Vote-by-mail ballots offer convenience to those using them, but an ACLU of Florida report released Wednesday shows that some ballots are more likely to be rejected than others.
The ACLU study, “Vote-By-Mail Ballots Cast in Florida,” shows a higher rejection rate in the 2012 and 2016 general elections for mail ballots than those cast in person, with ballots cast by younger and minority voters more likely to get rejected.
Howard Simon, executive director of the ACLU of Florida, asserted that the report makes an “enormous contribution,” in light of Florida’s “uncertain history in election administration.”
Ideally, public policy and voter behavior would be adjusted based on the facts of the report, Simon said, findings of which already have been presented to elections officials on the state and county level.
“Vote-by-mail is becoming increasingly popular in the state,” Simon noted, with almost 29 percent of ballots in 2016’s general being mailed in.
However, there are “problems” with the process as currently constituted, and voters should be aware of such and take action to protect their vote, he said.
University of Florida Political Science program chair Dr. Daniel Smith, who authored the report, noted that voting by mail isn’t growing at the same rate as in-person voting, but is growing nonetheless.
“Vote-by-mail is not going away,” Smith said, noting its popularity in both major parties.
Smith said reforms to the process in recent years, both in the legislative and judicial spheres, allow “curing” of ballots with signature omissions or mismatches.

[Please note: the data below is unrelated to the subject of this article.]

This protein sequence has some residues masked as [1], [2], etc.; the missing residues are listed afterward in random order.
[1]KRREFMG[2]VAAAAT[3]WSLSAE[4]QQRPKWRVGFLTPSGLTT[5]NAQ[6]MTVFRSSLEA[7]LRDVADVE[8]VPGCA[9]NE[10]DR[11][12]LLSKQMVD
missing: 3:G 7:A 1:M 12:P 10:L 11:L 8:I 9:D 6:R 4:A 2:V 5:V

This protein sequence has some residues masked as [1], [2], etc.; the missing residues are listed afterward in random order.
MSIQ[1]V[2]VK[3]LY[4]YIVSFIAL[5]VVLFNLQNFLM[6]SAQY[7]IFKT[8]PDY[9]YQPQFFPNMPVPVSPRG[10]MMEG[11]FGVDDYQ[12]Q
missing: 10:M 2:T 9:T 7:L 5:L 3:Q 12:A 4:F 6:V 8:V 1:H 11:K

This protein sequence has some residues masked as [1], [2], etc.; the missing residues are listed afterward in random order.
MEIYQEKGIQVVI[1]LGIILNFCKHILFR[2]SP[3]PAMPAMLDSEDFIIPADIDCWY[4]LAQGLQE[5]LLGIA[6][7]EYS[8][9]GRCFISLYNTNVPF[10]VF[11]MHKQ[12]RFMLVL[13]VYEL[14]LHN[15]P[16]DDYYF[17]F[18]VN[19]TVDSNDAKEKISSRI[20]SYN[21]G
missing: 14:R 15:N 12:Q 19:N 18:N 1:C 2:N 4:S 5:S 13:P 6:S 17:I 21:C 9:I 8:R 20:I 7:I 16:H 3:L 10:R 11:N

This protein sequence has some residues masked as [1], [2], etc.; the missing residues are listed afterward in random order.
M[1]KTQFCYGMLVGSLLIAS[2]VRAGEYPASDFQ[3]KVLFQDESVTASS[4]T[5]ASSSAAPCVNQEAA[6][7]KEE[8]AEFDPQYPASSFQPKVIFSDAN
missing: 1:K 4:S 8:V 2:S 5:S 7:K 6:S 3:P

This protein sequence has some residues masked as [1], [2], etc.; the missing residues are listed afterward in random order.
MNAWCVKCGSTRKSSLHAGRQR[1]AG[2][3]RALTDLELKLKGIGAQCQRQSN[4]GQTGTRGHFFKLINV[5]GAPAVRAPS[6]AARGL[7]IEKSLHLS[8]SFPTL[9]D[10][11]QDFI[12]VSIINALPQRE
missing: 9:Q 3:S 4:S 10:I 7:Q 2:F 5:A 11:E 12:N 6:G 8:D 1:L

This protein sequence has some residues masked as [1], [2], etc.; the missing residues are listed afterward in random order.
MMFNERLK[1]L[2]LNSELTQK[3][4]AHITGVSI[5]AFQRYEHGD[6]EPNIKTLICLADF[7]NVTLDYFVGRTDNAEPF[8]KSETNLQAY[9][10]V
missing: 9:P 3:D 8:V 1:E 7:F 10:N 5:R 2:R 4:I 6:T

However, the cure did not reduce the rejection rate — which is around 1 percent, 10 times the likelihood of a rejected in-person ballot.
“We’re talking about tens of thousands of people who have their vote-by-mail ballots rejected,” Smith said, spotlighting disparities that adversely impact “younger voters, not the very old or infirm.”
Four percent of all ballots cast by 18- to 21-year-olds were rejected in 2016, Smith said. Their signatures could look different from when they pre-registered at 17 years old, he speculated.
That cadre of “18- to 21-year-olds cast 9 percent of vote-by-mail ballots in 2016, but had 31 percent of their votes rejected,” Smith said, calling it a “major concern” regarding their disenfranchisement.
Almost 2 percent of African-Americans and 1.8 percent of Hispanics voting by mail in 2016 found their ballots rejected, Smith added, incidences that increased from 2012 to 2016.
White voters, meanwhile, saw a decrease in rejections over the four-year interval.
Rejection rates vary from county to county. Orange and Miami-Dade are among the rejection leaders.
Pinellas County, meanwhile, has a tenth of 1 percent of votes rejected, a stark contrast from other large counties, including neighboring Hillsborough.
Pinellas is singularly devoted to civic education and rectifying signature anomalies, Smith said, with 86 percent of flagged ballots approved in the end.
Individual voters are urged to ensure their signatures match what’s on record, while supervisors of elections bear the burden of improving the curing process and the voter education process.
“The problem is we don’t have any real standards across the counties for the process of curing,” Smith said.